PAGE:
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Marketing Tips & Tricks

Q: What can I do to make my message more convincing?

A: First, address the things that people are the most interested in:1

  1. Themselves
  2. How your offering benefits them
  3. The importance of those benefits
  4. Not being ripped off
  5. Why they should buy right now

Or, in other words, readers don't give a darn what you think about anything, least of all your product. They only want to know:

  • What's in it for me?
  • Why should I believe you?
  • Why should I buy from you?

To help your potential customers answer these questions, you need to develop your Unique Selling Proposition (USP), then use it in every communication sent out about your company or product.

Q: How can I find out more about how to develop my USP?

A: The following articles are a good place to start, and the book gives a great in-depth discussion.

Q: How long should I repeat my message, ad, or theme?

A: Until you and those close to your company are sick of it. Generally for at least a couple of years.

Repetition is of invaluable aid to you in many instances:2

  • Repeat your offer in each marketing message.
  • Repeat your marketing to your prospects.
  • Repeat your sales training to your salespeople.
  • Repeat your marketing goals to your employees.
  • Repeat you business goals to yourself.

Q: What should I budget for marketing?

A: That depends on what your goals are. If you are starting a new company, need a large new web site, or planning to grow, your budget should be higher as a percent of sales than a company that just needs to maintain its current growth pattern. One rule of thumb is to allocate 10% of your annual budget toward marketing.3

The average U.S. business invests only 3% of its total sales in marketing. Marketing guru Jay Levinson states that many of his clients who invested 10% of their projected gross sales saw their sales rise to the point where the 10% soon became only 2% or less.

The average U.S. business invests only 3% of its total sales in marketing. According to marketing guru Jay Levinson, marketing experts agree that the minimum investment in marketing should be 5%, but that optimally the minimum should be 10 to 15%. Jay states that many of his clients who invested 10% of their projected gross sales saw their sales rise to the point where the 10% soon became only 2% or less.4

Research has found a direct correlation between new product trial rates and 1) higher advertising spending, 2) higher levels of feature, display and distribution, and 3) lower average price. The challenge with this strategy is to balance the investment relative to the longer-term return.5

Q: What marketing method offers me the widest exposure for the least cost?

A: Publicity — or PR — generally allows you to reach the most people with the most information at the least cost.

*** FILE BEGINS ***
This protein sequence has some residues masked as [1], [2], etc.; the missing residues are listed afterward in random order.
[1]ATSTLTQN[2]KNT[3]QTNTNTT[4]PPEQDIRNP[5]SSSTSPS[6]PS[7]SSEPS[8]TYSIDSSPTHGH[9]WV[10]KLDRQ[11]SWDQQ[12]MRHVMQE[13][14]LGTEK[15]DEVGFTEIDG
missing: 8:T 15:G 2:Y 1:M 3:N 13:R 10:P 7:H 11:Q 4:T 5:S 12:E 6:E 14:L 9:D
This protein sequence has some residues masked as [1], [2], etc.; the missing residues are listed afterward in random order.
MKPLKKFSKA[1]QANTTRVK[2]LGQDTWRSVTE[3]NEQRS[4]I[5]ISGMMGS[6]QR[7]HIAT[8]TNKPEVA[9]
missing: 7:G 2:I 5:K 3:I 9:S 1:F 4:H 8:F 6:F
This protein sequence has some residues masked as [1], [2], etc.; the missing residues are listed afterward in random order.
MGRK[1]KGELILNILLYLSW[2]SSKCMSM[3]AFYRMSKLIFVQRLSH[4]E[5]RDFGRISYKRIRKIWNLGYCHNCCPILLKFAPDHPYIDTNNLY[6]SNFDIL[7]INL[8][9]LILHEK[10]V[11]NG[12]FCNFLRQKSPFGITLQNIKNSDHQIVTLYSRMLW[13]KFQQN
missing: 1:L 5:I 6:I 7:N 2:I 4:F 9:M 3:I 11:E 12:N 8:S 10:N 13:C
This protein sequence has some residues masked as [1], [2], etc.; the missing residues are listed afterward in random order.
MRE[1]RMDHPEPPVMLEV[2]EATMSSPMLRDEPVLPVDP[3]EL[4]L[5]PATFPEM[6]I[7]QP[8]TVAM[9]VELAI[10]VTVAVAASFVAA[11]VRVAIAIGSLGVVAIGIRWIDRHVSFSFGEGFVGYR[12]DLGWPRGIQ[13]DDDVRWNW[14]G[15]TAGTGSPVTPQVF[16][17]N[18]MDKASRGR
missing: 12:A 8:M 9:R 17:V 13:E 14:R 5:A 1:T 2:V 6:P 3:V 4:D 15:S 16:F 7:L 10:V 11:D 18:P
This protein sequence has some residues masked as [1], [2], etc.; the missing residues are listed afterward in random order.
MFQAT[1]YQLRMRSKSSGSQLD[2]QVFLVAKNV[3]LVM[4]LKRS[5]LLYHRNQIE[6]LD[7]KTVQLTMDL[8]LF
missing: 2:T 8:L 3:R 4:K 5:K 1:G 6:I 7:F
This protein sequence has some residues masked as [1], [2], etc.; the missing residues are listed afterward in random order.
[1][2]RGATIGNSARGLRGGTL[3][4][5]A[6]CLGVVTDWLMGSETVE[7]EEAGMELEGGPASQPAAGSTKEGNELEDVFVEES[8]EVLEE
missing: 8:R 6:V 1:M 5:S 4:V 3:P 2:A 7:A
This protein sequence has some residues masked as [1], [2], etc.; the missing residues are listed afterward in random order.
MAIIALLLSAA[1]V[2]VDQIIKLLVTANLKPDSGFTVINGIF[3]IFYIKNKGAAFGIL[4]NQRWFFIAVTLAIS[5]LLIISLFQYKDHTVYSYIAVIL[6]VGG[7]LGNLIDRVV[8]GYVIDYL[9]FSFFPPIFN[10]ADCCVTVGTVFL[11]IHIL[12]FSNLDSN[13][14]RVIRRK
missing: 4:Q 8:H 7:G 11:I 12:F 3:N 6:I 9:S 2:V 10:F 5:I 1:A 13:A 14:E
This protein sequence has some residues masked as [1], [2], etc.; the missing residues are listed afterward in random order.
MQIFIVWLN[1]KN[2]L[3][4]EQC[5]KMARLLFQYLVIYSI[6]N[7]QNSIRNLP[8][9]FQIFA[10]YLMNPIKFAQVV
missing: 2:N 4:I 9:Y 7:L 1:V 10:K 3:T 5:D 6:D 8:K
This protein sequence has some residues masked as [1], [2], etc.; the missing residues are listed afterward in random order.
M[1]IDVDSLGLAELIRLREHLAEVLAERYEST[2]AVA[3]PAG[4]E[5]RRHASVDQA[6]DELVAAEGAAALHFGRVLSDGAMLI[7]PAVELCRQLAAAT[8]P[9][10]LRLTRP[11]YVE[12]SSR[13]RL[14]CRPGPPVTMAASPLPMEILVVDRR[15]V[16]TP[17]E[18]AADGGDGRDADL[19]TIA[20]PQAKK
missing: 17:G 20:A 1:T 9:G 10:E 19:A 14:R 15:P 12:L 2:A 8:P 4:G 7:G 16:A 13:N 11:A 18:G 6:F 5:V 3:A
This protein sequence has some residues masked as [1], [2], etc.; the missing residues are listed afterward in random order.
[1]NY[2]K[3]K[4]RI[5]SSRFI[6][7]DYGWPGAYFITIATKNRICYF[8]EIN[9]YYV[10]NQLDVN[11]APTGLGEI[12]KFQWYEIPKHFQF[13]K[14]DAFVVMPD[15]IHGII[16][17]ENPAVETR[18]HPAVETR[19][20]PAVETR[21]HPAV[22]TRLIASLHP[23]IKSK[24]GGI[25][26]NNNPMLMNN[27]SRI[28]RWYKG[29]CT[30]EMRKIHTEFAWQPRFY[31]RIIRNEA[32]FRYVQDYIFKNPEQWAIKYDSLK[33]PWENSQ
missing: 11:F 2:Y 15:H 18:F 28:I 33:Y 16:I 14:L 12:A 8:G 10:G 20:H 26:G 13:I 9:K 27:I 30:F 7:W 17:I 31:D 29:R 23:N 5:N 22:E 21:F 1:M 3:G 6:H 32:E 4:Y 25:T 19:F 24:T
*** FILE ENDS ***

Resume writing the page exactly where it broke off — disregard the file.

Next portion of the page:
Publicity also lets you tell your story in greater depth and provides a high level of credibility.6

Q: If publicity is so great, then why not rely solely on publicity?

A: The best marketing plans call for integrating several tactics. While publicity works great for getting the word out about what you have to offer, you will want to engage your prospects with materials such as a web site, catalog and brochure to provide the information they need to make a purchase decision. See the services section for more information about the key pieces to a marketing communications plan.

Second, advertising and publicity go hand-in-hand. Publicity is highly credible but gives you no control. Advertising has less credibility but gives you significant control. Successful marketers use both together to achieve the optimal impact.7

Click on any of the titles below to shop for these books at Amazon.com.

1Jay Conrad Levinson, Guerrilla Marketing Excellence: The 50 Golden Rules for Small-Business Success (Houghton Mifflin Company, 1993), 63

2Jay Conrad Levinson, Guerrilla Marketing Attack: New Strategies, Tactics & Weapons for Winning Big Profits from Your Small Business (Houghton Mifflin Company 1989), 44

3Jay Conrad Levinson, Rick Frishman, and Jill Lublin, Guerrilla Publicity: Hundreds of Sure-Fire Tactics to Get Maximum Sales for Minimum Dollars (Adams Media Corporation 2002), 34

4Jay Conrad Levinson, Guerrilla Marketing Attack: New Strategies, Tactics & Weapons for Winning Big Profits from Your Small Business (Houghton Mifflin Company 1989), 96

5Doug Hall, Jump Start Your Marketing Brain: Scientific Advice and Practical Ideas (Brain Brew Books, 2004), 36

6Jay Conrad Levinson, Rick Frishman, and Jill Lublin, Guerrilla Publicity: Hundreds of Sure-Fire Tactics to Get Maximum Sales for Minimum Dollars (Adams Media Corporation 2002), xiv

7Jay Conrad Levinson, Guerrilla Marketing: Secrets for Making Big Profits from Your Small Business (Houghton Mifflin Company 1998), 302

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